Pet reptiles are silently suffering in UK homes
Snakes, lizards, tortoises and other reptiles are increasingly popular “exotic pets” – but our homes are not the best place for them.
More and more Britons are choosing scaly pets over traditional furry ones. According to the latest Pet Food Manufacturers Association survey, there are over 800,000 reptiles being kept as beloved pets in the UK. The vast majority of these animals belongs to just 6 species:
- bearded dragon
- crested gecko
- leopard gecko
- corn snake
- royal or ball python
- Hermann’s tortoise
Reptiles are incredibly fascinating animals, so different from us mammals. With their scale-covered bodies, peculiar eyes and unique behaviour, it’s no wonder so many people are fascinated with them. But even though they are commonly found in pet stores, reptiles are still wild animals, and as such retain their wild traits and needs – even when bred in captivity.
However, signs of stress often go unnoticed despite the owner’s good intentions, since reptiles typically display emotions in completely different ways from what us humans are familiar with.
5 reasons pet reptiles suffer
Lack of space
Contrary to common beliefs, reptiles need quite large spaces to live comfortably. Research shows that many reptile species are highly active and regularly travel long distances in their natural habitat, defending their territory or looking for food. Within this space, they would encounter a remarkably diverse environment, full of plants, water and other animals. In captive enclosures, snakes also require plants, branches and other forms of enrichment to help them with physical removal of skin shed - a lack of which can lead to developing skin conditions. They also require water for both drinking and cleaning, from two separate sources.
Harmful temperature ranges
Most reptile and amphibian keepers have some awareness of their "cold-blooded nature" and thermal needs. However, given the complexity of these animals, the owner’s knowledge is not always enough, which most often leads to cases of stress, injury or death of the pet reptile.
Almost all reptiles require a range of temperatures that allows for gradual change – the changes in these ranges can be so subtle, it’s very difficult to recreate them in a vivarium or cage. Heat sources that are not properly controlled can cause burns.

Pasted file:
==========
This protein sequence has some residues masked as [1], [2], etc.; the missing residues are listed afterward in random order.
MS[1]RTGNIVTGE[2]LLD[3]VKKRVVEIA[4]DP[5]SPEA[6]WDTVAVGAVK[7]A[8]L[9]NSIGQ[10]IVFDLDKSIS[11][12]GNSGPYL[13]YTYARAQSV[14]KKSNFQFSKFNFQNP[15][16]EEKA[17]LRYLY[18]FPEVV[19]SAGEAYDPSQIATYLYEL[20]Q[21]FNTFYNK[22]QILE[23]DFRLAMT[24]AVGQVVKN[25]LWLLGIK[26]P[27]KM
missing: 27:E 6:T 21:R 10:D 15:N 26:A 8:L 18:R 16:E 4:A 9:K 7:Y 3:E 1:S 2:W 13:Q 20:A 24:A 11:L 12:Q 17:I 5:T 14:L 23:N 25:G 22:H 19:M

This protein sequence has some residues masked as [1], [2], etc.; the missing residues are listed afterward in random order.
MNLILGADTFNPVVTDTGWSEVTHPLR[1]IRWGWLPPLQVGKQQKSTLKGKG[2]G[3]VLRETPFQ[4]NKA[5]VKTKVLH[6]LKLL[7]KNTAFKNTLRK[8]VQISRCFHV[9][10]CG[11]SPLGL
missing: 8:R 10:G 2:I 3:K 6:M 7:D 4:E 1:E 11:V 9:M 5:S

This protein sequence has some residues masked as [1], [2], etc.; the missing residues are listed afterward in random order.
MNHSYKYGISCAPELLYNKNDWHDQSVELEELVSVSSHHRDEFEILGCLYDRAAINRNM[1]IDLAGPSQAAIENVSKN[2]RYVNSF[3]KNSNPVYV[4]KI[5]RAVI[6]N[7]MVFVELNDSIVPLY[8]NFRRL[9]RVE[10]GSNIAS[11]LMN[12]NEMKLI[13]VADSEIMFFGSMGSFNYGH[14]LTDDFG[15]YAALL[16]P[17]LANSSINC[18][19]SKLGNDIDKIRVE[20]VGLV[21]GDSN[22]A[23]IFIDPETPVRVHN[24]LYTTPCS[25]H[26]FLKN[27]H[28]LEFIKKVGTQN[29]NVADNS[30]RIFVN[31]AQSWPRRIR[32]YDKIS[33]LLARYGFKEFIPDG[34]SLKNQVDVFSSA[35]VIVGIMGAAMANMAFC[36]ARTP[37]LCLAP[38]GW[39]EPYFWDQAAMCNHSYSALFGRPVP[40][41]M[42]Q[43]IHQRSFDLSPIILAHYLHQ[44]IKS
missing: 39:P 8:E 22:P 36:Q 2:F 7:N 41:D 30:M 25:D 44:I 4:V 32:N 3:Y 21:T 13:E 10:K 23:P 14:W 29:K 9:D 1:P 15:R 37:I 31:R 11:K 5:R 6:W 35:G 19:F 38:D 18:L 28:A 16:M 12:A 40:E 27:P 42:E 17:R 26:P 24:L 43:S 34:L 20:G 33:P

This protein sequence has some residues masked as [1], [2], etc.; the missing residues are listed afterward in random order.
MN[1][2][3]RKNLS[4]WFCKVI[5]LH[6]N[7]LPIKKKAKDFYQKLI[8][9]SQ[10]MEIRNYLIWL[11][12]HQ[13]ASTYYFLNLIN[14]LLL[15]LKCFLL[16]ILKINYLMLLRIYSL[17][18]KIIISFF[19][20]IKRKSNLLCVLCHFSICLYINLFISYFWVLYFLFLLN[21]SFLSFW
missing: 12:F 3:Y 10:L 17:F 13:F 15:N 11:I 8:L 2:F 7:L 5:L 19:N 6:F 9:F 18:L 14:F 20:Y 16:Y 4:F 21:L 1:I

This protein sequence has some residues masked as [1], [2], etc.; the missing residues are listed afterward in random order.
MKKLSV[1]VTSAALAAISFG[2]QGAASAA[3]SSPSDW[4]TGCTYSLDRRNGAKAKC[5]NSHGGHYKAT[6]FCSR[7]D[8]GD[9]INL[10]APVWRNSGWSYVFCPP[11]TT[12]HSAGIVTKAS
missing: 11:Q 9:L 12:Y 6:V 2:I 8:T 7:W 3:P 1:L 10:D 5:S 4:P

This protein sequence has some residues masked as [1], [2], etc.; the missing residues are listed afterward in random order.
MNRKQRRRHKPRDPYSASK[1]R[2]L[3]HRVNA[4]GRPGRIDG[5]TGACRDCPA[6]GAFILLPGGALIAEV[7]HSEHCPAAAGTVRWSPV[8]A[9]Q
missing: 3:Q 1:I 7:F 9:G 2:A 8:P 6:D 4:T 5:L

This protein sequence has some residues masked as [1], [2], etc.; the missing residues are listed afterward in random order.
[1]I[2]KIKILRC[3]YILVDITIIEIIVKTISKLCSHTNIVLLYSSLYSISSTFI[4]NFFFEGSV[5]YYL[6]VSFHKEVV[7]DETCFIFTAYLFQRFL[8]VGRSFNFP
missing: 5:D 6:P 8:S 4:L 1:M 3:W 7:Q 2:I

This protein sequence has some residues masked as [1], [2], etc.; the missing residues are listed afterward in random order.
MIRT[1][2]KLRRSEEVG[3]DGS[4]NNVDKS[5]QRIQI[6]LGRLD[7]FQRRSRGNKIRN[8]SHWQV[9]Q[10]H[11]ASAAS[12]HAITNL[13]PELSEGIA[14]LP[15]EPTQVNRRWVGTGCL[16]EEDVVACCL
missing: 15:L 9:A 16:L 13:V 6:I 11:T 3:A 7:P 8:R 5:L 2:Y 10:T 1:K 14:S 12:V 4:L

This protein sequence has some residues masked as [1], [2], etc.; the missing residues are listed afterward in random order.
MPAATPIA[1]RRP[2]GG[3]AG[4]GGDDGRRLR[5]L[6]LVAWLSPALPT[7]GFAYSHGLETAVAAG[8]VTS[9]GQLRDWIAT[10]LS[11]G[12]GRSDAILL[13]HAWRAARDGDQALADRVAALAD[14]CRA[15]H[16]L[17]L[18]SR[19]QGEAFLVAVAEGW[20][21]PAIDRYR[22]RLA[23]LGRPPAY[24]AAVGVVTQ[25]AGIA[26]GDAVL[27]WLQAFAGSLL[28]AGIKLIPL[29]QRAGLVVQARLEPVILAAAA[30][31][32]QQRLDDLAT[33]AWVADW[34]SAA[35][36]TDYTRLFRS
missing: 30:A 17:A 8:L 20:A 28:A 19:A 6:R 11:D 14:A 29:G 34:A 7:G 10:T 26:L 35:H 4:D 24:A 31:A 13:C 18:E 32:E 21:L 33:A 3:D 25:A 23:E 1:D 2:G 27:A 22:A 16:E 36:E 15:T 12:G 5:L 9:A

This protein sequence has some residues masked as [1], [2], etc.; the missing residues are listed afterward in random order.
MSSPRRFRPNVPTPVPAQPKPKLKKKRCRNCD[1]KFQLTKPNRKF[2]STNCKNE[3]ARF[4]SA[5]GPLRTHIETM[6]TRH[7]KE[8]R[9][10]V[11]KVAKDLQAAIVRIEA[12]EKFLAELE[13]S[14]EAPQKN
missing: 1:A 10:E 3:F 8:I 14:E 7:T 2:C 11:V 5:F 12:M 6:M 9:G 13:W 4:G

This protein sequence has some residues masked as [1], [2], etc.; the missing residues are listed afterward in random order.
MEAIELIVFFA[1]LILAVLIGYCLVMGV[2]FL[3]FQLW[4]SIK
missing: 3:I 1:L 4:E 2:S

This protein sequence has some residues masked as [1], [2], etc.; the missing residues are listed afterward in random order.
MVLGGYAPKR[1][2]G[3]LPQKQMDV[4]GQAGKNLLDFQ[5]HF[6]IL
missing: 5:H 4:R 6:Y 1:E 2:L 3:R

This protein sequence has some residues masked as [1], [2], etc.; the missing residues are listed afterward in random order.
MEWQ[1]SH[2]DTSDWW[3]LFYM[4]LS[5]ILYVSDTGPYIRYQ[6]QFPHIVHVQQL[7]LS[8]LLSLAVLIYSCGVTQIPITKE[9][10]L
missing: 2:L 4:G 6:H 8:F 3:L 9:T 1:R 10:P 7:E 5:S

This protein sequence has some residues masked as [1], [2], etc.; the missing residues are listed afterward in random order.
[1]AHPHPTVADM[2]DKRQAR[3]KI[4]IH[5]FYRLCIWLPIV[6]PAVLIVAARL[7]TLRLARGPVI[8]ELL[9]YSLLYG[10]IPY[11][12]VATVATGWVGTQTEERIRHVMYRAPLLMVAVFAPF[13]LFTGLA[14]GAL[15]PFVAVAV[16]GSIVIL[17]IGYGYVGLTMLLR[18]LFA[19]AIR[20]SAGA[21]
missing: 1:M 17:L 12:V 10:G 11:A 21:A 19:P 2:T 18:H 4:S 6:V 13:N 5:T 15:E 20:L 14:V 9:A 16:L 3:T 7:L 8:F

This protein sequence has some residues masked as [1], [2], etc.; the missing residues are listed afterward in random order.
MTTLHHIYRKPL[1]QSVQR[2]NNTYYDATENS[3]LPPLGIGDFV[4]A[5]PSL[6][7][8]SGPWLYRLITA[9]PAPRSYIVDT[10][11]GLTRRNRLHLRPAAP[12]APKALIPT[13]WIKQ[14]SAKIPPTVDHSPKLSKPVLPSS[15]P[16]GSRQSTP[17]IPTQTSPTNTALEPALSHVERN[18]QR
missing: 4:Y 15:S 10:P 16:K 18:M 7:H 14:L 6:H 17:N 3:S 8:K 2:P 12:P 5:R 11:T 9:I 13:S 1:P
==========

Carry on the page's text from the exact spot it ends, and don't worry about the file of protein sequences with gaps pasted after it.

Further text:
Powerful electric light bulbs are commonly used to act as a heat source for pet reptiles. An unfortunate consequence of these situations is that the animal is constantly exposed to light, which has a negative effect on their biology and behaviour. Reptiles also require specific UV spectrums to help them metabolise certain nutrients like calcium, and the wrong levels can lead to metabolic bone disease, a commonly reported illness in captive reptiles. Ball pythons with excessive UV exposure have been known to develop eye disease (called known as photo-keratoconjunctivitis).
During the past two decades, there have been many advances in the understanding of reptiles’ diets. As we learn more about them, we also learn that their diets are highly complex and in some cases, they also change over the course of their lives. The result is that malnutrition remains a commonly reported problem and cause of death in captive reptiles.
Wild animals should never be handled. Unlike domesticated animals such as dogs and cats, who have been selectively bred to thrive around humans for millennia, reptiles do not enjoy interactions with humans.
Being handled can be a stressful process for a reptile, and they can perceive humans as predators. In these situations, reptiles might display stress-related behaviour such as emotional fever after being handled, even by highly familiar persons.
Signs a reptile could be stressed
- Restlessness and constant interaction with walls.
- Persistent attempts to escape their enclosure, including pushing against, crawling up, digging under or round glass walls.
- Avoidance of food (anorexia), unnaturally long periods of inactivity (hypoactivity).
- Aggressive behaviours such as biting, scratching, tail-lashing, loop pushing.
These stress-induced behaviours often result in physical injuries such as cuts, scrapes and heat burns.